Symptoms may vary during a day and from day to day and from person to person. The unpredictability of symptoms makes daily activities harder to plan. The following are symptoms common to Rheumatoid Arthritis.
Pain is a hallmark of rheumatoid arthritis. Pain comes in many forms in the same person. It is sharp as the edge of broken glass. It is burning. Aching. It is incapacitating and it can be unrelenting. Consuming. Sometimes it is excruciating. The middle joints of the fingers, the knuckles, wrists, the joints in the toes and the feet are affected. The shoulders, elbows, knees and ankles, and the hips become affected. The cervical spine is frequently affected. The lumbar and thoracic spines can be affected but less commonly. Pain may make it hard to get out of bed in the morning. Pain may increase as the day wears on. Pain can wake you in the middle of the night. The trouble is that the pain is not isolated to one spot. It encompasses many joints giving the pain a global effect. Pain management is a vital component to managing RA.
Symmetrical joint involvement is also a hallmark characteristic of RA. The joints eventually match up and become symmetrically affected. For example, the right wrist may be inflamed and in pain. Soon the left wrist joins in and hurts, too. My right middle toe has the same swelling and pain as my left middle toe.
The stiffness seen in active RA is frequently worst in the morning. It may last one to two hours (or even the entire day). Stiffness for a long time in the morning is a clue that you may have RA, since few other arthritic diseases behave this way. Stiffness may also occur after sitting or being inactive for an extended length of time. This is called gelling.
Certain cytokines, produced by the inflammation process, are a major factor in this profound malaise. As inflammation is reduced, the overwhelming fatigue is also usually reduced. RA malaise is unlike the fatigue associated with being tired. This fatigue is not relieved by rest. RA malaise is immobilizing. It is overwhelming. It is due to the process of inflammation in the body. Other factors may contribute to fatigue associated with RA, but the malaise of RA is unique and a product of generalized inflammation.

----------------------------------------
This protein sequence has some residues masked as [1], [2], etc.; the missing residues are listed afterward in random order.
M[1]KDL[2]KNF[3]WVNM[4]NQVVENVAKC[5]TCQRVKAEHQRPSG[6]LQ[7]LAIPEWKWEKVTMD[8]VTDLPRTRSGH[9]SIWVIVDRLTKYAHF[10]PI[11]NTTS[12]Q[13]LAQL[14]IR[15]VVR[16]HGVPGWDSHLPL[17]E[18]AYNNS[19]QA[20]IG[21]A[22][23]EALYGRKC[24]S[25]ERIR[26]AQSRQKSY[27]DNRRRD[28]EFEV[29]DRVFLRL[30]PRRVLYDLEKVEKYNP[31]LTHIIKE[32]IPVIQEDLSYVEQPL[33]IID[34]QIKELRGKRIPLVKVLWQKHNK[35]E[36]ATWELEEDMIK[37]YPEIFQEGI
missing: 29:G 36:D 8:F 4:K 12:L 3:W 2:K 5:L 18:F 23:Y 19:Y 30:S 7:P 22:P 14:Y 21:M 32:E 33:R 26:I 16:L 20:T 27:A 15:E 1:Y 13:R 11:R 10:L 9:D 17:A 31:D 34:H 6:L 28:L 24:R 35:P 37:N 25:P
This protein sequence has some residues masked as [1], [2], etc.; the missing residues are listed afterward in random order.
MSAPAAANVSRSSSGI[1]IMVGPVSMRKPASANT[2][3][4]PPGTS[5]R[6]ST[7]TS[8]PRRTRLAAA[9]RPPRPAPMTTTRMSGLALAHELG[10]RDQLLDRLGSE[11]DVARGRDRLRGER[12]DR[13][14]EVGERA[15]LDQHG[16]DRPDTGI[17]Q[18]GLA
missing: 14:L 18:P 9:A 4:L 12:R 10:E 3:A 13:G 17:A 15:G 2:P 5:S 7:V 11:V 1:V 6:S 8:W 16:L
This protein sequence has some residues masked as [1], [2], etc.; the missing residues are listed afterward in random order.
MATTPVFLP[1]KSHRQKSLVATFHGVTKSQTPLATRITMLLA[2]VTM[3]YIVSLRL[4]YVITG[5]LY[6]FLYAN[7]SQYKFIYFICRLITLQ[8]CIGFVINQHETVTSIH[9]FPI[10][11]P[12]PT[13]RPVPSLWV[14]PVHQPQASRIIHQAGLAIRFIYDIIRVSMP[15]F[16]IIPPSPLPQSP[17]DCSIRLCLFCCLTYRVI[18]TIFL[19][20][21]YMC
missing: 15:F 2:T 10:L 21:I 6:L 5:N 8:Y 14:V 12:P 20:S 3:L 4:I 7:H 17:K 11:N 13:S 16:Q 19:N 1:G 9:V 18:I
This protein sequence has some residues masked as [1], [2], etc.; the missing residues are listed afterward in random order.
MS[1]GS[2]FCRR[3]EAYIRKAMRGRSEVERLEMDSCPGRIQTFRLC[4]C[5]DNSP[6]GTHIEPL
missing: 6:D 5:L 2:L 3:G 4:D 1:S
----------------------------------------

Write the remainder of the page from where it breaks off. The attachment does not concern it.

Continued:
The inflammation in the joints may cause swelling to spill over into the surrounding tissue. According to my rheumatologist, the joints in my toes and feet are so swollen she cannot feel the joints. To me my feet don’t look swollen. Swelling may be more noticeable in the hands and the feet. When I was diagnosed, my left hand was so swollen, it hardly looked like a hand anymore. Swelling can occur in any joint affected by RA.
A temperature between 37 °C and 38°C or 99°F and 100° F is characteristic of inflammation. A temperature over 100.5 F (38°C) is characteristic of infection. A low-grade temperature of 99° to 100°is common with RA.
The hallmark feature of RA is persistent symmetric polyarthritis that affects the hands and the feet. Joint inflammation frequently begins in small joints. More than one joint is affected. The middle joints of your fingers, the joints that attach your fingers to your hands. Your wrists. Your toes. The joints that attach your toes to your feet. Your ankles. Subtalar joints, joint between the talus and the calcaneus (heel). RA may start out or occur later in the following joints: Knees, shoulders, elbows, hips, cervical spine and the jaw. The little bones in the ear may also be affected. The bones in your larynx may make you hoarse. Almost every movable joint in the body can be affected by RA, especially as people get older.
Duration greater than 6 weeks Joint pain, tenderness, swelling or stiffness continues for six weeks or longer.
Loss of appetite/ weight loss Some have no appetite because the process of inflammation is so pervasive that their bodies lack the energy to process food. Nausea is common both due to the inflammation process and due to the drugs used to treat RA. Metabolism is increased in RA.